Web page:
Red Sox bench will be critical to their success this season

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Brock Holt

Similar to last season, Holt’s opportunities for playing time will come all over the field.  In 2015, he played 8 games at first base; 58 games at second base; 33 games at third base; 11 games at shortstop; and 37 games in the outfield.  While Young will be primary bench player for the outfield, Holt will be the primary cover for the Red Sox in the infield.  With Pedroia and Sandoval both coming off injuries and Ramirez yet to prove he is capable of playing competent defense at first, Holt will need to be ready.

Holt represented the Red Sox at the All-Star Game in 2015.  The 27-year-old utility man played in 129 games, hitting .280 with 2 HRs and 45 RBIs.  He also stole eight bases.  It says a lot about the Red Sox that one of their top two bench players this season was their only All-Star last year.

The reason Holt is not higher than Young on this list is opportunity.  Young has two players whose starting jobs he may end up taking due to both injury and performance, while Holt will only be given everyday at-bats in the case of injuries or trade.  He played most of his games last year at second, but Pedroia is headed into spring training at full health.  Therefore, barring injuries, you can expect 140 starts from Pedroia, 150 from Bogaerts, and the same from Sandoval, which limits Holt’s opportunities.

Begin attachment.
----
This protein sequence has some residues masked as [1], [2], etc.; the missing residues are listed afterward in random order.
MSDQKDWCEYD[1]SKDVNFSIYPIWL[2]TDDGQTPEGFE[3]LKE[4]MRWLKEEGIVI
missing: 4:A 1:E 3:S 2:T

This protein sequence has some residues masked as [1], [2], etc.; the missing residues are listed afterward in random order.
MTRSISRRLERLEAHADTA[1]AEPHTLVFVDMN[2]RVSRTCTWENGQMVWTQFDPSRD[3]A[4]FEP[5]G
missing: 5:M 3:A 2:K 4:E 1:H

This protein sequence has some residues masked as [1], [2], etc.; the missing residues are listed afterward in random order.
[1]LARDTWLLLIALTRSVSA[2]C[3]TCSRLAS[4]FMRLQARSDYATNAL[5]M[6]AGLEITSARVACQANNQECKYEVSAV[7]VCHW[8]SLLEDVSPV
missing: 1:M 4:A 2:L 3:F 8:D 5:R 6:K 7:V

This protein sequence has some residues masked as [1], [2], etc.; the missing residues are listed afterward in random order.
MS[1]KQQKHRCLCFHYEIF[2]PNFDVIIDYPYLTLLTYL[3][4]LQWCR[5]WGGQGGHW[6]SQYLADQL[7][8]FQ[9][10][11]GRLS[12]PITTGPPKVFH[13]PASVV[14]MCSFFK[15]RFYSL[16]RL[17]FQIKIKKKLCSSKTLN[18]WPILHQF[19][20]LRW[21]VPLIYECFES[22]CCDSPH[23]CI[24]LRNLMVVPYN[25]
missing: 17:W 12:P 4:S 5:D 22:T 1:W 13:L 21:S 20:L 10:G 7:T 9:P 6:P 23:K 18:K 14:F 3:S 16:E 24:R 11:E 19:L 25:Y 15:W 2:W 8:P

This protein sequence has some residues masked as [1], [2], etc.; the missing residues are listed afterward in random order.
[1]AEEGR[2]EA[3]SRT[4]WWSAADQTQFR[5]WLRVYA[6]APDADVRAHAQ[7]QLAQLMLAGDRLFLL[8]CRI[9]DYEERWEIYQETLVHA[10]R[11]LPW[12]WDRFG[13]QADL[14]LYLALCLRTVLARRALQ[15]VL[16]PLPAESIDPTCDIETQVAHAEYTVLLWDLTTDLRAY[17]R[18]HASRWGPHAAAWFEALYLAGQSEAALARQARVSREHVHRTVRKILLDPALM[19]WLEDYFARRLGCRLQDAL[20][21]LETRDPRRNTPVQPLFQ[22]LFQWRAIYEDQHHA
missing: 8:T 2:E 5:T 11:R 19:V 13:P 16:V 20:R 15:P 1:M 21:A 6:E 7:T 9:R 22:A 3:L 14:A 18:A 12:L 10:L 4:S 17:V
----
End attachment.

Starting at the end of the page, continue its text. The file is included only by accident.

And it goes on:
Holt’s best chance to significant playing time will be at first, although Travis Shaw may disagree with that, which is ironic considering it was his least-played position last year.  With Ramirez, the Red Sox do not know what they are going to get at either the plate or in the field.  It is entirely possible that he becomes such a defensive liability, like he was in left field last season, that the Red Sox are forced to sit him two times per week or even try to trade him, again.

Holt will also be expected to fill-in for either Bradley or Castillo, if they need a day off, against right-handed pitching.  While Young has strong splits against lefties, he batted under .200 last year against righties.  Holt batted a respectable .270 off of right-handed pitching in 2015.

Regardless of how things play out with the starters health and performance, chances are Holt is going to have a huge say in the team’s success or failure in 2016.  He plugs in at every spot on the field and John Farrell loves to find ways to get him in the lineup.

Next: Travis Shaw